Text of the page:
Consumer watchdog guru Allan Fels has officially told us what we already knew – that corporate greed is driving up inflation in Australia.
The former chair of the Australian Competition and Consumer Commission has delivered his report into price gouging and unfair pricing practices, which found supermarkets, banks, energy providers and airlines are hurting Australian consumers by exploiting their market power.
Professor Fels chaired an inquiry launched last August, conducting public hearings in Canberra, Sydney, Melbourne, Adelaide and Cairns. He received over 750 submissions and 20 detailed contributions from academics, think tanks, unions and businesses.
The report claims ‘profit pushing’ and price gouging, particularly in the wake of the COVID pandemic, were major contributing factors to the hardships many Australians are facing.
Nearly half of the public submissions to the inquiry were about supermarket prices.
“Neither Coles nor Woolworths experienced declines in profit nor revenue over the pandemic as their main businesses were, rightfully, deemed essential services,” Professor Fels says in his report.
“This position allowed business continuity and retained their position in the market.
“What has occurred since the pandemic, though, is an increase in margins in both Coles and Woolworths food and grocery segments driven by low competitive forces and an ability to not pass on immediate cost reductions.”
The inquiry was commissioned by the Australian Council of Trade Unions. Professor Fels delivered his report to ACTU secretary Sally McManus at Parliament House this week.
Ms McManus, who has passed the report onto the Federal Government, said working people had suspected that some big businesses have added to inflation by having too much power over customers, workers and supply chains.
“This needs to be reined in,” she said.
“The gaming of the system in the wholesale energy market is particularly concerning. Generation makes up 30 per cent of our household bills and Fels asserts there is gouging in the system, causing workers to pay too much.
“Action here could have an immediate effect on our cost of living.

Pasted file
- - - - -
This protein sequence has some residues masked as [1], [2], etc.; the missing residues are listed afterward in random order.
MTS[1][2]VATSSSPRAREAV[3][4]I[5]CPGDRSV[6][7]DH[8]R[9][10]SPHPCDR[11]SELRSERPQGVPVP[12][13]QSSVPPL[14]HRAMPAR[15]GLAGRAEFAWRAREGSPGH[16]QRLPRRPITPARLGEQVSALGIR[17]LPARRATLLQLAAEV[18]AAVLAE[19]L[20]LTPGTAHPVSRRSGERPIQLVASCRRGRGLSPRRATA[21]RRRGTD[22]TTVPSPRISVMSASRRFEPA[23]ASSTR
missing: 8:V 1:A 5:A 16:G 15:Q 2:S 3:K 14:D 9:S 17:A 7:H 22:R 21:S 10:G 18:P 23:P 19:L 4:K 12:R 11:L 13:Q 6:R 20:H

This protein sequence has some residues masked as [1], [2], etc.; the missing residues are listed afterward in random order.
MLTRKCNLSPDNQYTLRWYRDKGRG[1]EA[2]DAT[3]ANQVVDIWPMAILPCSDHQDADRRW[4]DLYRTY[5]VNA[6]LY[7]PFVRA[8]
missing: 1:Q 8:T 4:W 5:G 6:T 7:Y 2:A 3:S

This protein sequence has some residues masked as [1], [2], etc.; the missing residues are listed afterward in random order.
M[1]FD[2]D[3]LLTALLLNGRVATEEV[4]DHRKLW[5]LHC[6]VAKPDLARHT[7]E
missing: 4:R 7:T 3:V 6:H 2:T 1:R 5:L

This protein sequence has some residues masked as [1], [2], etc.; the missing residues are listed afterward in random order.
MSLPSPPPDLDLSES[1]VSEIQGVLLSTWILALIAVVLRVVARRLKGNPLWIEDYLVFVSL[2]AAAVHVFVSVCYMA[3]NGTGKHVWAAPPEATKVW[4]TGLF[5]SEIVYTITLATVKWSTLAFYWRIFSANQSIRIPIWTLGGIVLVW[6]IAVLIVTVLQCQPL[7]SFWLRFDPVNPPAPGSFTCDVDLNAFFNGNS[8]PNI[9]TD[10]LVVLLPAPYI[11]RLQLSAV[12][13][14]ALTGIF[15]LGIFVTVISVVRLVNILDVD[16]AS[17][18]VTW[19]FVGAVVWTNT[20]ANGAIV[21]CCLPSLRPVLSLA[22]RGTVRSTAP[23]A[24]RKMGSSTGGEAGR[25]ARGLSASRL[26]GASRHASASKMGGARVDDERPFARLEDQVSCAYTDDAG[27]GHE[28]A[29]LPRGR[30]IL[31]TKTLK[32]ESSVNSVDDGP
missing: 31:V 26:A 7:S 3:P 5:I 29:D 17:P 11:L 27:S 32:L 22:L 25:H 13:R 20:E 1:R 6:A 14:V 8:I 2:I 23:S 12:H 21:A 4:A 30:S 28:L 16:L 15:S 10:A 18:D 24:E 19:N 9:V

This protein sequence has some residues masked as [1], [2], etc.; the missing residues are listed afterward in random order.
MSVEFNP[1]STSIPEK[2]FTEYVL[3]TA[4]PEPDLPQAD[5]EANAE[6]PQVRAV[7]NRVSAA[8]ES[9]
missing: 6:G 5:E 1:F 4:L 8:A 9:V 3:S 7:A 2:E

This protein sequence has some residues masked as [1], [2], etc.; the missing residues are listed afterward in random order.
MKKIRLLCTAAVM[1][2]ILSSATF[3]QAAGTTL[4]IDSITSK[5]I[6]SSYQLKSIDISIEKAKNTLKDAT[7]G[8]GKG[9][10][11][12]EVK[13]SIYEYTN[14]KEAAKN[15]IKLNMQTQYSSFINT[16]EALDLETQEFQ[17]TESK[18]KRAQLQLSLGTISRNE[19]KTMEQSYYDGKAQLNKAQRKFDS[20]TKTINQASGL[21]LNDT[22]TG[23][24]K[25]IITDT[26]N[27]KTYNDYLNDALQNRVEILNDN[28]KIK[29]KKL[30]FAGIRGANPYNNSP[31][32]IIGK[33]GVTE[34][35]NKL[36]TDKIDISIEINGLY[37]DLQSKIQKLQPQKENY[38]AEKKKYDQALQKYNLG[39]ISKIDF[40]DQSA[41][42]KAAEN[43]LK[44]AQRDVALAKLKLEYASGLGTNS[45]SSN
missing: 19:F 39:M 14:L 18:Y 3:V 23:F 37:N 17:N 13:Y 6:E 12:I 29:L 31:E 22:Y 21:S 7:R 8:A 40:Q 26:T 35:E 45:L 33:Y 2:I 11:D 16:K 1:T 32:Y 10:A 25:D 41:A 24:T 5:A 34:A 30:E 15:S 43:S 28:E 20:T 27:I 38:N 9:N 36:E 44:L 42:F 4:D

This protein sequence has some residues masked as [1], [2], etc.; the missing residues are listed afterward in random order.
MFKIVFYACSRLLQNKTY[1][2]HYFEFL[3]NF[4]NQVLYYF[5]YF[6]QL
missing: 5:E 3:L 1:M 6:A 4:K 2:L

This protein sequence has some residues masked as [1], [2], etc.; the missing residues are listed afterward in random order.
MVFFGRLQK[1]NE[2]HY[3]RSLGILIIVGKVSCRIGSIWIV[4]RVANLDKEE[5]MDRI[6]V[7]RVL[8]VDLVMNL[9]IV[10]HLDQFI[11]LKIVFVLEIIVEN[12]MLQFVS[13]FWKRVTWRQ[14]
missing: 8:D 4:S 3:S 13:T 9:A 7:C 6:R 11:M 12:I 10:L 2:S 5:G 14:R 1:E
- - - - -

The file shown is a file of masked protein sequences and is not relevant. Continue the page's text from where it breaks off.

“The Inquiry itself already had a significant impact by shining a light on pricing practices that rip off ordinary people, such as those used by supermarkets.
“We are glad the inquiry’s findings and process played a part in the Treasurer’s recent referral of the supermarkets to the ACCC.
“We thank Professor Fels for his deep and considered look at pricing in our economy and we look forward to considering his findings in detail.”
Professor Fels said the power of corporations to unduly lift prices had been a central factor in the recent cost-of-living crisis affecting so many Australian households.
He noted companies have been able to leverage the disruptions and uncertainty that followed the COVID pandemic into unprecedented profitability.
“The ability of companies to charge unfair prices, amidst the unprecedented economic and social dislocation ensuing from the COVID pandemic, has significantly undermined the well-being of the Australians we heard from,” he said.
“Adding insult to injury, numerous individual allegations of price-gouging received by our inquiry dealt with unfair behaviour by large commercial banks, which have used their market dominance to extract even more profit from customers through higher interest costs and other charges.
Professor Fels pointed to a “gap in government policy” to address rising prices due to corporate greed.
“It does not pay sufficient attention to high prices. It needs to,” he said of the Federal Government.
“It needs to investigate and expose their causes and, as far as possible, remedy the problems – ineffective competition, vulnerable consumers and exploitative business pricing practices.”
The report found many businesses to be resorting to bizarrely named dodgy pricing practices such as loyalty taxes, drip pricing, excuse inflation, rockets and feathers strategies, and confusion pricing.
Professor Fels also found many sectors were insufficiently competitive or insufficiently regulated, leading to poor consumer outcomes and higher prices.
His report makes 35 key recommendations relating to prices, mergers and divestiture, and competition policy, with 20 recommendations related to issues in specific industries.
The Australia Institute, which made a major submission to the Fels inquiry and appeared before its public hearing in Melbourne last year, said the review confirms that price-setting strategies by corporations have contributed significantly to the cost-of-living crisis afflicting Australian households.
“Since the current inflationary cycle began after COVID lockdowns, there has been too much attention on wages, labour costs, and consumer spending as the supposed drivers of higher prices,” the institute’s chief economist Greg Jericho said.
“This inquiry marshals abundant evidence from official statistical agencies, international economic organisations, think tanks and academic research to show that corporations have taken advantage of the pandemic and its aftermath to exploit consumers and drive up inflation.”
Original Article published by Chris Johnson on Riotact.